Montreal police introduced 10 new towing zones with fixed services and rates
Being involved in an accident or having your car stalling in traffic in Montreal now comes at a certain price as 10 new exclusive towing areas are forcing drivers to use a specific service.
Montreal Police introduced the rule on Thursday to address the "climate of violence and retaliation" among towing companies, after a 2017 report by the city's Inspector General's Office made recommendations regarding the towing industry.
Ten areas are in place "to protect the safety of drivers who are involved in an accident or whose vehicle breaks down and blocks traffic or is dangerous," says a police press release.
The new law also sets standard rates for towing companies in the areas, which drivers are required to use.
This, however, doesn't apply to accidents and stalled vehicles on quiet roads or parking lots.
"Road users involved in an accident or a breakdown must call the designated exclusive towing company for the sector where the accident happened," the press release says.
Police say if an officer is at the scene, the officer will be responsible for contacting the towing company. But if the driver is alone, they must call 9-1-1 and the call taker will put the person in contact with the company.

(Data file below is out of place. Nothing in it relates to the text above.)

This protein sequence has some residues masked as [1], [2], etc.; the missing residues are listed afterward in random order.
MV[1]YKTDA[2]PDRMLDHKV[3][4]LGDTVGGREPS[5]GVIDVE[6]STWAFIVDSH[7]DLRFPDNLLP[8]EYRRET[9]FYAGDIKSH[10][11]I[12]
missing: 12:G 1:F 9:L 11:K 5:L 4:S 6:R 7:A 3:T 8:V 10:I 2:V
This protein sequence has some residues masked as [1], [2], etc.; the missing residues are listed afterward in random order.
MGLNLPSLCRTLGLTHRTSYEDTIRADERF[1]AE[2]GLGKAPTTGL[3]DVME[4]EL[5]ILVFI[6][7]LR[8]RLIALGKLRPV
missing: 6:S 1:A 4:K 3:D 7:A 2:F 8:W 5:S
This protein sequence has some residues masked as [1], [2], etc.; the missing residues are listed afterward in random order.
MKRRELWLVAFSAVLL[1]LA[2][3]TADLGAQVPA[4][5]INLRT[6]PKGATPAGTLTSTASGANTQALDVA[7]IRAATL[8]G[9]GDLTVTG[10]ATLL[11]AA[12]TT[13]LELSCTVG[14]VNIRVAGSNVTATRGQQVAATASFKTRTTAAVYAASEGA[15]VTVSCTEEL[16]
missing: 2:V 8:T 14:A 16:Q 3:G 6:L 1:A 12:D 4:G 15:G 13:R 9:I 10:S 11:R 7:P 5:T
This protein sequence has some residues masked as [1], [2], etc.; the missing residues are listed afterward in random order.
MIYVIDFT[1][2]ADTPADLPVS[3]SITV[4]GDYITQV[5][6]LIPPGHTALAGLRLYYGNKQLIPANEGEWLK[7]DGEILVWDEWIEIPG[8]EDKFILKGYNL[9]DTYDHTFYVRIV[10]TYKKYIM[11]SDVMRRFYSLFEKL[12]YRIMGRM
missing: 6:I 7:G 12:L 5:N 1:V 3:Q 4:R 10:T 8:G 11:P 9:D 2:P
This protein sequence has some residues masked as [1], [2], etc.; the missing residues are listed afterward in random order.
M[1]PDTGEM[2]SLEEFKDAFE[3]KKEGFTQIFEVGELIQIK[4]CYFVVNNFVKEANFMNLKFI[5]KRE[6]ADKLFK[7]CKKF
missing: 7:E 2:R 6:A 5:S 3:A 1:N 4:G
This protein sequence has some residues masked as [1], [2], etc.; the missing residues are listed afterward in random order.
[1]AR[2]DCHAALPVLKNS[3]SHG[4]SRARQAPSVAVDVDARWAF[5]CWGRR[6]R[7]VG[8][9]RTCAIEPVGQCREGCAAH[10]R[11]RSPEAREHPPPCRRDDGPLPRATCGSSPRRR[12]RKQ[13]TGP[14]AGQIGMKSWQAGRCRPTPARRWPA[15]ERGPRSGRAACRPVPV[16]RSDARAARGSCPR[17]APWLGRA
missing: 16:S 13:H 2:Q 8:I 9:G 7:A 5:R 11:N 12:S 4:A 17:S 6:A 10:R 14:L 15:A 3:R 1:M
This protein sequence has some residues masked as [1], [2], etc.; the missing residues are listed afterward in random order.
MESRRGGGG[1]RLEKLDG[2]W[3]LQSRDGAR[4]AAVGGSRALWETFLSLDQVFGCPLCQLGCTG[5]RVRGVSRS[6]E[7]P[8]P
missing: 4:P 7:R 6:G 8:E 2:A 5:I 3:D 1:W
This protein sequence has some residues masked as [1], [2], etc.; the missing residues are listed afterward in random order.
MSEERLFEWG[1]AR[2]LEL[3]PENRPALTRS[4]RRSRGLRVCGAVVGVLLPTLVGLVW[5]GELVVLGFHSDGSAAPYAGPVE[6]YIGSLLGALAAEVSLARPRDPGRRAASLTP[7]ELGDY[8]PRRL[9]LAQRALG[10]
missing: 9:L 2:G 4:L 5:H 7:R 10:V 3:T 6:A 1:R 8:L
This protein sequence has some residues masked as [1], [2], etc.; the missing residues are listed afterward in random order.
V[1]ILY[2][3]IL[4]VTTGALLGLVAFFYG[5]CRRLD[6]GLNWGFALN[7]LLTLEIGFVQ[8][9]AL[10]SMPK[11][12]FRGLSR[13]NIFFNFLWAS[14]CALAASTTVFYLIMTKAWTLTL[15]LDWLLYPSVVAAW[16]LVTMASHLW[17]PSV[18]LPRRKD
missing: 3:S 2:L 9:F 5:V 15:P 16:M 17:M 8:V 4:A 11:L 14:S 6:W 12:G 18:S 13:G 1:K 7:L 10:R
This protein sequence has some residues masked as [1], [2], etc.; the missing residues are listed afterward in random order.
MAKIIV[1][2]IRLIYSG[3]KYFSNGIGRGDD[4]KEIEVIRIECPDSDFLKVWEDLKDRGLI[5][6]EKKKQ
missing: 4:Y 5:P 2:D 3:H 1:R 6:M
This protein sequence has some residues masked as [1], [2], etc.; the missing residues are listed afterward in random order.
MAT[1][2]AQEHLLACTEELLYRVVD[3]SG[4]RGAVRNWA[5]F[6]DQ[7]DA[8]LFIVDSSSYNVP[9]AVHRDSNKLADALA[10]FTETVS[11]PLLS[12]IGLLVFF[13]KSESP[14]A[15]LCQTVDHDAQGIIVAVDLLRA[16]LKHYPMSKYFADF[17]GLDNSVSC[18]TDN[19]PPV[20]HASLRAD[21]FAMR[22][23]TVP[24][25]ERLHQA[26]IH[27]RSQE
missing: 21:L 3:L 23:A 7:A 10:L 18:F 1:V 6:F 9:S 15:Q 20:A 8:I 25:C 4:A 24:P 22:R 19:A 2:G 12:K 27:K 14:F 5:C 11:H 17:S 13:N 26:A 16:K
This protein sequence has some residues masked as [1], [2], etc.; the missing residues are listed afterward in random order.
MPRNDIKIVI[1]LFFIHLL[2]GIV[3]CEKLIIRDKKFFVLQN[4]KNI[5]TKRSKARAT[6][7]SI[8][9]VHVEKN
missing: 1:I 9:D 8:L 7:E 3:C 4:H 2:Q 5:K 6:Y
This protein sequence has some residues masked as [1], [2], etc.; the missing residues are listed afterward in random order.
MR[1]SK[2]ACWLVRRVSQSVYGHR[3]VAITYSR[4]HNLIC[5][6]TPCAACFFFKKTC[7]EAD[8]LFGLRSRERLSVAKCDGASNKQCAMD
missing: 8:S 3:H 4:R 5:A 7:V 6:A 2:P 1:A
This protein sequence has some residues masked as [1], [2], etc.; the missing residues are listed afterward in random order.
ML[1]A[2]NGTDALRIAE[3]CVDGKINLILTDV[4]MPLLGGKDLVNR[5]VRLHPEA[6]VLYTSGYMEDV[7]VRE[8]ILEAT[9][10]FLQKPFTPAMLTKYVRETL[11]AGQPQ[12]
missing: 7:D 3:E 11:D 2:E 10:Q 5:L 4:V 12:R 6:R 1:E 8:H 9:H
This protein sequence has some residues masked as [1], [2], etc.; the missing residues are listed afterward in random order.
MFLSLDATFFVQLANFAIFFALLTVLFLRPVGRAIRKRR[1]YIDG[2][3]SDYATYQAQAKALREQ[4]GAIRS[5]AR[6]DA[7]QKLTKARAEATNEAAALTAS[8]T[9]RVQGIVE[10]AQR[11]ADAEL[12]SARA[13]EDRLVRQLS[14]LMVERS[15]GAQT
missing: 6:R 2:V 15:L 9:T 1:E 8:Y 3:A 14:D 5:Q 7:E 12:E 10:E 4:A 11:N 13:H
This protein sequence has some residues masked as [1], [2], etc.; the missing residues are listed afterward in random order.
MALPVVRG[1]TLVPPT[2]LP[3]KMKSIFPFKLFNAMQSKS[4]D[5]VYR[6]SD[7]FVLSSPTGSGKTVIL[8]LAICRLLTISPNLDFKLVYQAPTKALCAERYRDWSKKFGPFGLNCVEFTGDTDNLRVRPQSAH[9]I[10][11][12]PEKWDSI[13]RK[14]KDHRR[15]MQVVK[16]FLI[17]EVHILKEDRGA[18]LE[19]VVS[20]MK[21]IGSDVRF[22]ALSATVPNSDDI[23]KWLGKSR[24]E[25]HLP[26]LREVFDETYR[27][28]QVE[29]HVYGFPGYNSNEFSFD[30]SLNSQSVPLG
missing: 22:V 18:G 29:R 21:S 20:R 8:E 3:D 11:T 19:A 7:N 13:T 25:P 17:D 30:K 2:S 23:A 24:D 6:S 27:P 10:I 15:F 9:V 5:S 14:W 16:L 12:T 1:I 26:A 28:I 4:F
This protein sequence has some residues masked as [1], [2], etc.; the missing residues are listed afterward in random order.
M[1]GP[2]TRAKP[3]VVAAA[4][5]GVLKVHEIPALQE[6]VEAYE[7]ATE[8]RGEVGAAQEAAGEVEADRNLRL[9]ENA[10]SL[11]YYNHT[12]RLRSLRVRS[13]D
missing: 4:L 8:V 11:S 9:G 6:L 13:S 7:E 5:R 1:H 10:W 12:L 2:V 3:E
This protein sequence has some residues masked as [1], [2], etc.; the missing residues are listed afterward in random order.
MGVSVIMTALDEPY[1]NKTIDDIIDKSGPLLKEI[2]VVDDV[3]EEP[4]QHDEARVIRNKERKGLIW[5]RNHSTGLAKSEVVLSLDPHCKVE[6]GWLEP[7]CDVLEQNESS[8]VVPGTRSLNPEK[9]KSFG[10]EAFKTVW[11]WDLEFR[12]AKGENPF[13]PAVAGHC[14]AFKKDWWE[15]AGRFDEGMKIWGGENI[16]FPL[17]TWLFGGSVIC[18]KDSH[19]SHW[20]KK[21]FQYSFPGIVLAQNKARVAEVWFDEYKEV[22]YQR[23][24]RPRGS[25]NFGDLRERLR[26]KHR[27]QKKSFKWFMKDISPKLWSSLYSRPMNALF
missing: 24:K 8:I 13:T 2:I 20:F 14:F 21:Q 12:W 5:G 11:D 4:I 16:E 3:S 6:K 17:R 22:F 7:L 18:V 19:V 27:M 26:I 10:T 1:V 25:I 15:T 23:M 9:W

The goal is to standardize the rates and towing practices, but the move also is responding to the report's allegation on the presence of organized crime in the industry.
The 2017 report noted the lack of an exclusive contract with the City of Montreal in previous years allowed the formation of "kingdoms where companies govern and have a stronghold," the report reads.
Allegations of assault, vandalism and arson are also included in the report.
"A climate of violence and reprisals reigns over the industry: in order to acquire or even "protect" the sectors that they consider to be theirs, companies use threats, resort to intimidation and carry out acts of violence."
The mandatory towing services also don't apply to expressways crossing the Island of Montreal.
This report by The Canadian Press was first published on July 3, 2021.